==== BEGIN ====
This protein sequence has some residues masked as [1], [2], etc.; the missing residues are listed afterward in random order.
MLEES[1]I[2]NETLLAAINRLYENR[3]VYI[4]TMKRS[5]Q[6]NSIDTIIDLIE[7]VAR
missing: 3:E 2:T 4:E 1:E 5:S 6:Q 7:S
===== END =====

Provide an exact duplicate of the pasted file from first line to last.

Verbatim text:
This protein sequence has some residues masked as [1], [2], etc.; the missing residues are listed afterward in random order.
MLEES[1]I[2]NETLLAAINRLYENR[3]VYI[4]TMKRS[5]Q[6]NSIDTIIDLIE[7]VAR
missing: 3:E 2:T 4:E 1:E 5:S 6:Q 7:S